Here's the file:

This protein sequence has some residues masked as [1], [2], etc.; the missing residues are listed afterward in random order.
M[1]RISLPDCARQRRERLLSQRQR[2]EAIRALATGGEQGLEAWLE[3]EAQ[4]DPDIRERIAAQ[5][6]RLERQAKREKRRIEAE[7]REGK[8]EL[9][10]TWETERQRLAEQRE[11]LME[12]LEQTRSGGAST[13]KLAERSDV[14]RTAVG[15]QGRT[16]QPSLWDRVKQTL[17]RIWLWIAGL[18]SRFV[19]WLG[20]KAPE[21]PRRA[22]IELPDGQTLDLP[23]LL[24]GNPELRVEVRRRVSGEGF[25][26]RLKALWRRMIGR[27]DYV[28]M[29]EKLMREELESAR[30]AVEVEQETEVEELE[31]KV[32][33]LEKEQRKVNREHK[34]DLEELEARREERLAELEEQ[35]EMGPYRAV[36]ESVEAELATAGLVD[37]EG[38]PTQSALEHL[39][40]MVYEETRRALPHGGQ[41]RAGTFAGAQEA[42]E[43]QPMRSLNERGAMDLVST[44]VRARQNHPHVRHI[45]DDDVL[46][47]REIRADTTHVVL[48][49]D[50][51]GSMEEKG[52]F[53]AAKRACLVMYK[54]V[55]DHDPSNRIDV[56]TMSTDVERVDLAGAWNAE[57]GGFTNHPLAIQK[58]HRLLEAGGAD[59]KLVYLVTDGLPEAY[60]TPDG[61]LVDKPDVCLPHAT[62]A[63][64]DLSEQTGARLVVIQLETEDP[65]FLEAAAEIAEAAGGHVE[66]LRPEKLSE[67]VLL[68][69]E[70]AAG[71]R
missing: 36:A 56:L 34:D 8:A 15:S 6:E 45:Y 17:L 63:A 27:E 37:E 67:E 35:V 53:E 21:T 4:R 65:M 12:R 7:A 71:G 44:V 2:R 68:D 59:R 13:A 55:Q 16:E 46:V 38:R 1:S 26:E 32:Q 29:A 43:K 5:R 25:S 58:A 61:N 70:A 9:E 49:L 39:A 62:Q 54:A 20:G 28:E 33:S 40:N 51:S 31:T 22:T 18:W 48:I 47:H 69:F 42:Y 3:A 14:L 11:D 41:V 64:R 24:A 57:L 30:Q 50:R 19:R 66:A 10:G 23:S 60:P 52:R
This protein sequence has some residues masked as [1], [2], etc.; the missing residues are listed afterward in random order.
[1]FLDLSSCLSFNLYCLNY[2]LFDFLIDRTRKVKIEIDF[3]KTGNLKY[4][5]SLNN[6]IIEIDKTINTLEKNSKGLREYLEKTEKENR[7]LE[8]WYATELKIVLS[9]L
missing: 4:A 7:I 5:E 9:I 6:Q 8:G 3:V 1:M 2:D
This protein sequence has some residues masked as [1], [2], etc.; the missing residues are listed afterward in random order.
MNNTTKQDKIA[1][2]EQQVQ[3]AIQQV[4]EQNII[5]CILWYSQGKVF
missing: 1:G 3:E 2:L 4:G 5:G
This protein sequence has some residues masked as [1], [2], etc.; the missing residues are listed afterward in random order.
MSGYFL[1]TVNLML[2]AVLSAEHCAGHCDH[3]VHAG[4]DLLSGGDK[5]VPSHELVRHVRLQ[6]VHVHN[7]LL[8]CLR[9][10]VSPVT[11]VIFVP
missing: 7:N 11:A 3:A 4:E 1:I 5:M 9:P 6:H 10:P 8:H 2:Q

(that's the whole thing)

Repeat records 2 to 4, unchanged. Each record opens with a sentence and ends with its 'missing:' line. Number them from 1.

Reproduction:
This protein sequence has some residues masked as [1], [2], etc.; the missing residues are listed afterward in random order.
[1]FLDLSSCLSFNLYCLNY[2]LFDFLIDRTRKVKIEIDF[3]KTGNLKY[4][5]SLNN[6]IIEIDKTINTLEKNSKGLREYLEKTEKENR[7]LE[8]WYATELKIVLS[9]L
missing: 4:A 7:I 5:E 9:I 6:Q 8:G 3:V 1:M 2:D
This protein sequence has some residues masked as [1], [2], etc.; the missing residues are listed afterward in random order.
MNNTTKQDKIA[1][2]EQQVQ[3]AIQQV[4]EQNII[5]CILWYSQGKVF
missing: 1:G 3:E 2:L 4:G 5:G
This protein sequence has some residues masked as [1], [2], etc.; the missing residues are listed afterward in random order.
MSGYFL[1]TVNLML[2]AVLSAEHCAGHCDH[3]VHAG[4]DLLSGGDK[5]VPSHELVRHVRLQ[6]VHVHN[7]LL[8]CLR[9][10]VSPVT[11]VIFVP
missing: 7:N 11:A 3:A 4:E 1:I 5:M 9:P 6:H 10:P 8:H 2:Q